Piedmont High School’s Parker Long has committed to running at Cal Poly-San Luis Obisbo. Long is having a breakthrough senior year, with a best 800 time of one minute, 53.25 at the Dublin Distance Fiesta on March 18, a 10-second drop from his best a year ago.
That performance likely drew the attention of the Cal Poly coaching staff.
“I didn’t really think I was going to be going there until after the Dublin race,” Long said. “I applied but didn’t think I was going there. I applied as a student and I got wait-listed.”
Long beat a top-shelf field at Dublin, rallying down the homestretch to steal the race. He backed that up with a third-place finish at the Stanford Invitational on April 1 (1:53.77), and then third place in the Open division race at the Arcadia Invitational on April 8 (1:53.35).
“It was kind of all of a sudden,” Long said of getting into Cal Poly.
Piedmont coach Pouyan Assadi said Long worked hard over the winter to lift his game.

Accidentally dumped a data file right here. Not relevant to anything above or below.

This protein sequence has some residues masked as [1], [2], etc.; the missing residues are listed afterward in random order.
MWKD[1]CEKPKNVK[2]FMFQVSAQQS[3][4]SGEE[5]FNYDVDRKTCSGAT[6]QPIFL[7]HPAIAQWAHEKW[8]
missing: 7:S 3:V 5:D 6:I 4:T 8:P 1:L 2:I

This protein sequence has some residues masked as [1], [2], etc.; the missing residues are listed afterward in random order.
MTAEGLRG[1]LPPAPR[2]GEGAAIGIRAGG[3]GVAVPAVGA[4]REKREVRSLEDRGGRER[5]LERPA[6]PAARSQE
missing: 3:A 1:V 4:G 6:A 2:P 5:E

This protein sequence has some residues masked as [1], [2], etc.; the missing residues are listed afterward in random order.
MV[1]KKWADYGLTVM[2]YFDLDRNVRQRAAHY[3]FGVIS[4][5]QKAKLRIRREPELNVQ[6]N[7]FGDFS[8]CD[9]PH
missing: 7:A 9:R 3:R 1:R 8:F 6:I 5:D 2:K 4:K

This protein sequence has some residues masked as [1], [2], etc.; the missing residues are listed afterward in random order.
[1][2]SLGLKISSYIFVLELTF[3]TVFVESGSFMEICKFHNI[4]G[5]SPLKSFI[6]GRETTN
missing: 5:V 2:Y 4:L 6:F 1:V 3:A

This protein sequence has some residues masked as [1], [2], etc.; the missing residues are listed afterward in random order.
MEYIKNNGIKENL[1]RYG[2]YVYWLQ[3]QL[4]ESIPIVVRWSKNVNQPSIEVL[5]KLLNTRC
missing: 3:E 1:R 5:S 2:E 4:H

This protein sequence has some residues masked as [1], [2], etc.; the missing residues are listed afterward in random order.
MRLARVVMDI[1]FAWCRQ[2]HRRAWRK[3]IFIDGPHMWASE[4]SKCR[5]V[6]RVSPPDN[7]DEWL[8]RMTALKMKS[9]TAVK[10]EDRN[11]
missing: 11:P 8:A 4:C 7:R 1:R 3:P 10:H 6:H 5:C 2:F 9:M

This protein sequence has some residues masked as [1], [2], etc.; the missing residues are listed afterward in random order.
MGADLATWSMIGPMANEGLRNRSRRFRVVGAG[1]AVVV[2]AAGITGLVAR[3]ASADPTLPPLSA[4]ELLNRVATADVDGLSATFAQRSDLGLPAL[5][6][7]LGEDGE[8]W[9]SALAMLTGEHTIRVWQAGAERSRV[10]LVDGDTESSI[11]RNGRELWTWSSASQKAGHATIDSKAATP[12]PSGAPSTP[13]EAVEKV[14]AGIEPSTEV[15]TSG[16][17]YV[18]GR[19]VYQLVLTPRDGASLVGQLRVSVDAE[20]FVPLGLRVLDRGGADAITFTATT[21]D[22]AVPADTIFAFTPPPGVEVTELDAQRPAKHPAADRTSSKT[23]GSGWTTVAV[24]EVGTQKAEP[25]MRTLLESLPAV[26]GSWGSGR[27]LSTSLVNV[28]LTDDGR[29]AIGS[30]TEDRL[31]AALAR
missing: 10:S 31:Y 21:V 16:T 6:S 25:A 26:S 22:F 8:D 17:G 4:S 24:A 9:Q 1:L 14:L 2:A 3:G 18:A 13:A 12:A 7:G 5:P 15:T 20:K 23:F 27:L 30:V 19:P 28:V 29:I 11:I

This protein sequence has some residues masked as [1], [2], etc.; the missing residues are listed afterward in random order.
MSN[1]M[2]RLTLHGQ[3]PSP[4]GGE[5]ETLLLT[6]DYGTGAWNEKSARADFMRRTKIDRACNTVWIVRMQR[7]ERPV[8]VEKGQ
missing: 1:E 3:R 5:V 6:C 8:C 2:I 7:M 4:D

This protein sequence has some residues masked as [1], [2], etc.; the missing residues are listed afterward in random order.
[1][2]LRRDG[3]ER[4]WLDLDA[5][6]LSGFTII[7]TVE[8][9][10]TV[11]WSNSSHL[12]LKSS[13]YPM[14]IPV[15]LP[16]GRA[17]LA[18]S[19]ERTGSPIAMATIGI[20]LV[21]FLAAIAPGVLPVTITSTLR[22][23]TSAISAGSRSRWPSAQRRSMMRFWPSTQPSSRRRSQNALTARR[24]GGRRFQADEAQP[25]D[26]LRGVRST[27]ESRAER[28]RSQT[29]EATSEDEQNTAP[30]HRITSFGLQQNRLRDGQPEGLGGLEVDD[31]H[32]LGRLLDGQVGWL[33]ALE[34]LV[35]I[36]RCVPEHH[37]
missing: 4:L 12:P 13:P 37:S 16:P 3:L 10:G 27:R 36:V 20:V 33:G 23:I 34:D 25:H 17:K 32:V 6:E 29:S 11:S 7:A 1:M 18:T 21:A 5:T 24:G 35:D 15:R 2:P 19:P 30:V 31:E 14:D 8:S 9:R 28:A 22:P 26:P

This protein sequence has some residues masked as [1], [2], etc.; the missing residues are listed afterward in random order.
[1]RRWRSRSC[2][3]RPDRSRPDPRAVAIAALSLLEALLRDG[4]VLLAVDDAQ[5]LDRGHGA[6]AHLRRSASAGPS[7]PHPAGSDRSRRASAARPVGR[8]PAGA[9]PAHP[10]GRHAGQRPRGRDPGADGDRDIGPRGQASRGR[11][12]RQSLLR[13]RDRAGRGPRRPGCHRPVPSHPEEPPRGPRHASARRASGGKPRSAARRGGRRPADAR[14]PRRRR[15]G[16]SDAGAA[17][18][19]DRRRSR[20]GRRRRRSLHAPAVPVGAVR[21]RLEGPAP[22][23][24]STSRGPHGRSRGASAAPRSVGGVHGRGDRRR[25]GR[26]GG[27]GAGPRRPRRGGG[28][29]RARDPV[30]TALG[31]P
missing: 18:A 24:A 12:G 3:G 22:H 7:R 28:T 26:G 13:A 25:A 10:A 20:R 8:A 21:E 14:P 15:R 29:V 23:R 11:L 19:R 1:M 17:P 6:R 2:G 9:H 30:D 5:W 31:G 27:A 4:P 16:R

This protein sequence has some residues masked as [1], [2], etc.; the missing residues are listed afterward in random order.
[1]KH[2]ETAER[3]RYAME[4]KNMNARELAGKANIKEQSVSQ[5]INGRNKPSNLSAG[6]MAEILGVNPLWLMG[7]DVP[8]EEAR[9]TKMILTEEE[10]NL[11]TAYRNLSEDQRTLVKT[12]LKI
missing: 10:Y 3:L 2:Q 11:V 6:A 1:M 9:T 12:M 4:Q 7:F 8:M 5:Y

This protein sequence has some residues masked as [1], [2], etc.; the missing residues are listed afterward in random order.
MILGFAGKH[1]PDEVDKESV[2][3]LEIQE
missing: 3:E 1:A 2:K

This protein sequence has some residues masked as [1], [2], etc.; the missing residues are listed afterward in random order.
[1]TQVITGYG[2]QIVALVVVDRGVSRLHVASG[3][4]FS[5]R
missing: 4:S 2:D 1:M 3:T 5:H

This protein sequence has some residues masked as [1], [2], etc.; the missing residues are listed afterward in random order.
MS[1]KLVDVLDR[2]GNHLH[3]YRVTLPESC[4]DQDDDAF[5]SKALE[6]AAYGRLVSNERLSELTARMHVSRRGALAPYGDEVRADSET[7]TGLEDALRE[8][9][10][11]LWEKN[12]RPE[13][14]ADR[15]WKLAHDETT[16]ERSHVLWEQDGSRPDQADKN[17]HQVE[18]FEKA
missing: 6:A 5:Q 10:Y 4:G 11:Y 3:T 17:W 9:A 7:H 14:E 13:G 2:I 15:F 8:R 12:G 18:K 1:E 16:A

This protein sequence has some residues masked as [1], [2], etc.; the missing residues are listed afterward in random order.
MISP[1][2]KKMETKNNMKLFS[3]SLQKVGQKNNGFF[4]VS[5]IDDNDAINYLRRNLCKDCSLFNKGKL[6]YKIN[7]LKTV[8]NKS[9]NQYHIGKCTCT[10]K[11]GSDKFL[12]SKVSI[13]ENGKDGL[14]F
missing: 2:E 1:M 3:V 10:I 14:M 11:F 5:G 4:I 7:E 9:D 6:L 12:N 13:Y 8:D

“I think what you’re seeing is Parker putting together all the pieces at once,” Assadi said. “We knew he had endurance. He’s a cross country captain. We knew he had some speed, he was on the record-breaking (1,600 relay team). But what we saw over the winter was him putting that together. He did that through weight training, we saw that by him doing plyometrics, we saw that in him modifying his workouts.”
Long said he has stopped overthinking his approach.
“The main differences are how I think about my training every day,” he said. “Cross country season, I think I overthought a lot of it. I think at the end, that hurt more than it helped. I don’t wear a watch when I run anymore, I don’t record my training. I’ve kind of just taken a step back.”
Assadi added that Long meets Cal Poly’s profile – strong in academics as well as strong on the track. Long wanted to run in college rather than just look at academics.
“It’s a much better school than a lot of them on my list,” Long said. “I picked a lot of running schools that aren’t good academically.
It’s crazy. Every day I just wake up and how is this where I am now? It’s certainly a weight off my shoulders to get college off my mind.”
Now, Long can focus on finishing his senior year strong. Before the season started, going to the California Interscholastic Federation championship might have seemed like a dream. He’s in the mix now.
“I’m feeling pretty good,” he said. “The next big race we have is the state meet and the meets that lead up to it. Every day, I’m thinking of how can I be in my best shape at the (state meet).”